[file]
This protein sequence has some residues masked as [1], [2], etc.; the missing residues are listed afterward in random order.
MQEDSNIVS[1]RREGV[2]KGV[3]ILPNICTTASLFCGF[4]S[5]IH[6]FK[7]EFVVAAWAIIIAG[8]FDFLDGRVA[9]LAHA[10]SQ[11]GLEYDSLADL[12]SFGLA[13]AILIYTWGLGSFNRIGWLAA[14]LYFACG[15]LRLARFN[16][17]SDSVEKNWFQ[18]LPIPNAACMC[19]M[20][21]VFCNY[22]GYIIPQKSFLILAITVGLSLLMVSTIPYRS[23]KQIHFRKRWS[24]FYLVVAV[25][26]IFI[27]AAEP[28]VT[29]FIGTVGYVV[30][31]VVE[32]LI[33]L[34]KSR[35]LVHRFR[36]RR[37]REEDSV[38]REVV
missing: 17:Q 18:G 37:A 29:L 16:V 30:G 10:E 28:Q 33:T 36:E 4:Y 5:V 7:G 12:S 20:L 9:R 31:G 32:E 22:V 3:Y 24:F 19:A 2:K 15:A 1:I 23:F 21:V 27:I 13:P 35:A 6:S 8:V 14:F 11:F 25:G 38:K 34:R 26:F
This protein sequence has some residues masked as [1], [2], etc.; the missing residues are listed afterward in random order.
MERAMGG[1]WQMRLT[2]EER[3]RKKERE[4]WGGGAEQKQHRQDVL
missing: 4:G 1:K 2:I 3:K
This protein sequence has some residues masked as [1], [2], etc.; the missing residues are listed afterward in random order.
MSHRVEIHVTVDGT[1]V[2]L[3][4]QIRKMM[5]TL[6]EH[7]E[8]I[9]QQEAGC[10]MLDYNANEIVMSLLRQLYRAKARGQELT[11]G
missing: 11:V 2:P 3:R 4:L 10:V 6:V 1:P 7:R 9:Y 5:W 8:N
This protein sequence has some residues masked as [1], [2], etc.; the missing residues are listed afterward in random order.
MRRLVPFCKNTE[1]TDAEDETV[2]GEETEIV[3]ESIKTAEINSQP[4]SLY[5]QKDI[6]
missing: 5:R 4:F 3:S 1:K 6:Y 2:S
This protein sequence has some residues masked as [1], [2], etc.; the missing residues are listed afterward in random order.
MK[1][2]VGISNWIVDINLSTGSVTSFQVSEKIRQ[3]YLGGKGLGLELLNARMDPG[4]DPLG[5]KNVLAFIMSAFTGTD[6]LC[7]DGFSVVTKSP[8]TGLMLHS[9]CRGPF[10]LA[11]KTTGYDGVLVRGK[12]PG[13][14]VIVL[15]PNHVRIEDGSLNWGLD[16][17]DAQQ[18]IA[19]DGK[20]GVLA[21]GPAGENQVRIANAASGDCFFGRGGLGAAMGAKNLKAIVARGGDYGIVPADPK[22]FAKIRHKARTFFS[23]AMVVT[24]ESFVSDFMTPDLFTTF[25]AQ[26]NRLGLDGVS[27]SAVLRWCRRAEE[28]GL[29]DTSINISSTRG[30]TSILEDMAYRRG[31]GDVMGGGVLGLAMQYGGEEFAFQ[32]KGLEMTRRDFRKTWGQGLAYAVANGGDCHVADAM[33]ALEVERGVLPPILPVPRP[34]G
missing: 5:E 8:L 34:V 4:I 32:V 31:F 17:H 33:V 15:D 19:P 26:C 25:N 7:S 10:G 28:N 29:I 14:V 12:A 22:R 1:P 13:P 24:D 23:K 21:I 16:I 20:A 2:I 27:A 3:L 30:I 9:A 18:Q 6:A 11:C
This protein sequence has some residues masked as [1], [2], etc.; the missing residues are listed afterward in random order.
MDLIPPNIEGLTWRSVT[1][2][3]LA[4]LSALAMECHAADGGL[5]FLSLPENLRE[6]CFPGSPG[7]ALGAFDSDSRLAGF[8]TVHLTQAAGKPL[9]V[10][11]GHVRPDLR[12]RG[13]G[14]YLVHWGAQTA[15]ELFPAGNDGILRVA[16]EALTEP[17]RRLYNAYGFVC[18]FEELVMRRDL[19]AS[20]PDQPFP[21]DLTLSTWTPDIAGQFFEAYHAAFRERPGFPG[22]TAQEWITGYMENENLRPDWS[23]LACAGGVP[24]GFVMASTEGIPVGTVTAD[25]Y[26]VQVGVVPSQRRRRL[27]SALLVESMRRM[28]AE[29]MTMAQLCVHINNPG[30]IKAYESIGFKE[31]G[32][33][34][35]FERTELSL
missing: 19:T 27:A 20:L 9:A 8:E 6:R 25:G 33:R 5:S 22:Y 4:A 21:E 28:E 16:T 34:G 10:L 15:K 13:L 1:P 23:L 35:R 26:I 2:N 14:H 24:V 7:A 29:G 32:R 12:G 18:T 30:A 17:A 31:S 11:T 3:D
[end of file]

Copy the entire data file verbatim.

This protein sequence has some residues masked as [1], [2], etc.; the missing residues are listed afterward in random order.
MQEDSNIVS[1]RREGV[2]KGV[3]ILPNICTTASLFCGF[4]S[5]IH[6]FK[7]EFVVAAWAIIIAG[8]FDFLDGRVA[9]LAHA[10]SQ[11]GLEYDSLADL[12]SFGLA[13]AILIYTWGLGSFNRIGWLAA[14]LYFACG[15]LRLARFN[16][17]SDSVEKNWFQ[18]LPIPNAACMC[19]M[20][21]VFCNY[22]GYIIPQKSFLILAITVGLSLLMVSTIPYRS[23]KQIHFRKRWS[24]FYLVVAV[25][26]IFI[27]AAEP[28]VT[29]FIGTVGYVV[30][31]VVE[32]LI[33]L[34]KSR[35]LVHRFR[36]RR[37]REEDSV[38]REVV
missing: 17:Q 18:G 37:A 29:L 16:V 30:G 10:E 28:Q 33:T 36:E 4:Y 5:V 7:G 12:S 20:L 9:R 31:G 32:E 22:V 3:Y 24:F 19:A 2:K 15:A 1:I 23:F 21:V 27:I 13:P 35:A 6:S 8:V 14:F 11:F 25:G 38:K 34:R 26:F
This protein sequence has some residues masked as [1], [2], etc.; the missing residues are listed afterward in random order.
MERAMGG[1]WQMRLT[2]EER[3]RKKERE[4]WGGGAEQKQHRQDVL
missing: 4:G 1:K 2:I 3:K
This protein sequence has some residues masked as [1], [2], etc.; the missing residues are listed afterward in random order.
MSHRVEIHVTVDGT[1]V[2]L[3][4]QIRKMM[5]TL[6]EH[7]E[8]I[9]QQEAGC[10]MLDYNANEIVMSLLRQLYRAKARGQELT[11]G
missing: 11:V 2:P 3:R 4:L 10:V 6:V 1:P 7:R 9:Y 5:W 8:N
This protein sequence has some residues masked as [1], [2], etc.; the missing residues are listed afterward in random order.
MRRLVPFCKNTE[1]TDAEDETV[2]GEETEIV[3]ESIKTAEINSQP[4]SLY[5]QKDI[6]
missing: 5:R 4:F 3:S 1:K 6:Y 2:S
This protein sequence has some residues masked as [1], [2], etc.; the missing residues are listed afterward in random order.
MK[1][2]VGISNWIVDINLSTGSVTSFQVSEKIRQ[3]YLGGKGLGLELLNARMDPG[4]DPLG[5]KNVLAFIMSAFTGTD[6]LC[7]DGFSVVTKSP[8]TGLMLHS[9]CRGPF[10]LA[11]KTTGYDGVLVRGK[12]PG[13][14]VIVL[15]PNHVRIEDGSLNWGLD[16][17]DAQQ[18]IA[19]DGK[20]GVLA[21]GPAGENQVRIANAASGDCFFGRGGLGAAMGAKNLKAIVARGGDYGIVPADPK[22]FAKIRHKARTFFS[23]AMVVT[24]ESFVSDFMTPDLFTTF[25]AQ[26]NRLGLDGVS[27]SAVLRWCRRAEE[28]GL[29]DTSINISSTRG[30]TSILEDMAYRRG[31]GDVMGGGVLGLAMQYGGEEFAFQ[32]KGLEMTRRDFRKTWGQGLAYAVANGGDCHVADAM[33]ALEVERGVLPPILPVPRP[34]G
missing: 5:E 8:L 34:V 4:I 32:V 31:F 17:H 33:V 15:D 19:P 26:C 25:N 7:S 10:G 28:N 29:I 14:V 12:A 22:R 1:P 13:P 24:D 23:K 21:I 16:I 20:A 2:I 27:A 3:L 30:I 9:A 18:Q 6:A 11:C
This protein sequence has some residues masked as [1], [2], etc.; the missing residues are listed afterward in random order.
MDLIPPNIEGLTWRSVT[1][2][3]LA[4]LSALAMECHAADGGL[5]FLSLPENLRE[6]CFPGSPG[7]ALGAFDSDSRLAGF[8]TVHLTQAAGKPL[9]V[10][11]GHVRPDLR[12]RG[13]G[14]YLVHWGAQTA[15]ELFPAGNDGILRVA[16]EALTEP[17]RRLYNAYGFVC[18]FEELVMRRDL[19]AS[20]PDQPFP[21]DLTLSTWTPDIAGQFFEAYHAAFRERPGFPG[22]TAQEWITGYMENENLRPDWS[23]LACAGGVP[24]GFVMASTEGIPVGTVTAD[25]Y[26]VQVGVVPSQRRRRL[27]SALLVESMRRM[28]AE[29]MTMAQLCVHINNPG[30]IKAYESIGFKE[31]G[32][33][34][35]FERTELSL
missing: 19:T 27:A 20:L 9:A 8:E 6:R 25:G 33:R 5:S 22:Y 4:A 21:E 28:E 16:T 34:G 10:L 15:K 13:L 1:P 23:L 35:R 26:I 2:N 14:H 24:V 7:A 29:G 32:R 12:G 18:T 30:A 17:A 31:S 11:T 3:D